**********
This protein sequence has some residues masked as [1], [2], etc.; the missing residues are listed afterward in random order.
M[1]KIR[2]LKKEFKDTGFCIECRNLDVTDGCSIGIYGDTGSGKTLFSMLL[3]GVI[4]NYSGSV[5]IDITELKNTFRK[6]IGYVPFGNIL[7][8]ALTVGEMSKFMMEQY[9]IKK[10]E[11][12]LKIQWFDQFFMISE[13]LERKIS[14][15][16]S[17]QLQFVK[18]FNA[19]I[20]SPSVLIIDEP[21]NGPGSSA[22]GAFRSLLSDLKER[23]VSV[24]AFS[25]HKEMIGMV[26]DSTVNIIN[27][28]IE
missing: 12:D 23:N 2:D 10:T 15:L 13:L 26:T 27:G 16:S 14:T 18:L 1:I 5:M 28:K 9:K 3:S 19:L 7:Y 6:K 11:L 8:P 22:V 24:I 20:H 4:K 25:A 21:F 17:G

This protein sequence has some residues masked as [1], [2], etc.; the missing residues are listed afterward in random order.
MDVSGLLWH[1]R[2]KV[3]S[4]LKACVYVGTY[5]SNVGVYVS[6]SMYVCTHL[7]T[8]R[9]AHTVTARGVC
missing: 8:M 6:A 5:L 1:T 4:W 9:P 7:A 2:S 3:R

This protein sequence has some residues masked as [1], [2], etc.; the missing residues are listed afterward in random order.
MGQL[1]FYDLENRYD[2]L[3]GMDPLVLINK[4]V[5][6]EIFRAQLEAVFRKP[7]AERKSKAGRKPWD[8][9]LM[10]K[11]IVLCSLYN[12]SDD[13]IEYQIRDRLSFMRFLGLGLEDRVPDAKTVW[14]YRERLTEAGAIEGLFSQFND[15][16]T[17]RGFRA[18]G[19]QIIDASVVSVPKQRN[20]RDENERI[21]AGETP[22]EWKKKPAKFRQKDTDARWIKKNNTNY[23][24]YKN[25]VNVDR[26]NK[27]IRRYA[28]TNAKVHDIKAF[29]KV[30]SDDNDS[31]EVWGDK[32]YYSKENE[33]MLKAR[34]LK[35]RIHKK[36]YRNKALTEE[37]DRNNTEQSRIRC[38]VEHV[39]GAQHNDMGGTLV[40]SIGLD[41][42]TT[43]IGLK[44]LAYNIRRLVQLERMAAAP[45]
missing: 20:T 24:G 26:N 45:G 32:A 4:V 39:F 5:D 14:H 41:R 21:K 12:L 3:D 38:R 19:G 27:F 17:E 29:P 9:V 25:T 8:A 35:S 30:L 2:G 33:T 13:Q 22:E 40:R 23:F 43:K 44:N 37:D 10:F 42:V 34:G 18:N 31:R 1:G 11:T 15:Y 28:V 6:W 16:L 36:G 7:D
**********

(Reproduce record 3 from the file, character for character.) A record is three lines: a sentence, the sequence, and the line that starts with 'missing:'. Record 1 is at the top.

This protein sequence has some residues masked as [1], [2], etc.; the missing residues are listed afterward in random order.
MGQL[1]FYDLENRYD[2]L[3]GMDPLVLINK[4]V[5][6]EIFRAQLEAVFRKP[7]AERKSKAGRKPWD[8][9]LM[10]K[11]IVLCSLYN[12]SDD[13]IEYQIRDRLSFMRFLGLGLEDRVPDAKTVW[14]YRERLTEAGAIEGLFSQFND[15][16]T[17]RGFRA[18]G[19]QIIDASVVSVPKQRN[20]RDENERI[21]AGETP[22]EWKKKPAKFRQKDTDARWIKKNNTNY[23][24]YKN[25]VNVDR[26]NK[27]IRRYA[28]TNAKVHDIKAF[29]KV[30]SDDNDS[31]EVWGDK[32]YYSKENE[33]MLKAR[34]LK[35]RIHKK[36]YRNKALTEE[37]DRNNTEQSRIRC[38]VEHV[39]GAQHNDMGGTLV[40]SIGLD[41][42]TT[43]IGLK[44]LAYNIRRLVQLERMAAAP[45]
missing: 20:T 24:G 26:N 45:G 32:A 4:V 39:F 5:D 14:H 41:R 21:K 12:L 3:D 38:R 19:G 27:F 17:E 29:P 9:V 25:T 8:A 35:S 30:L 2:G 33:T 13:Q 22:E 40:R 23:F 43:K 44:N 37:D 10:F 42:V 34:G 18:N 31:R 1:G 11:T 15:Y 28:V 6:W 16:L 36:G 7:D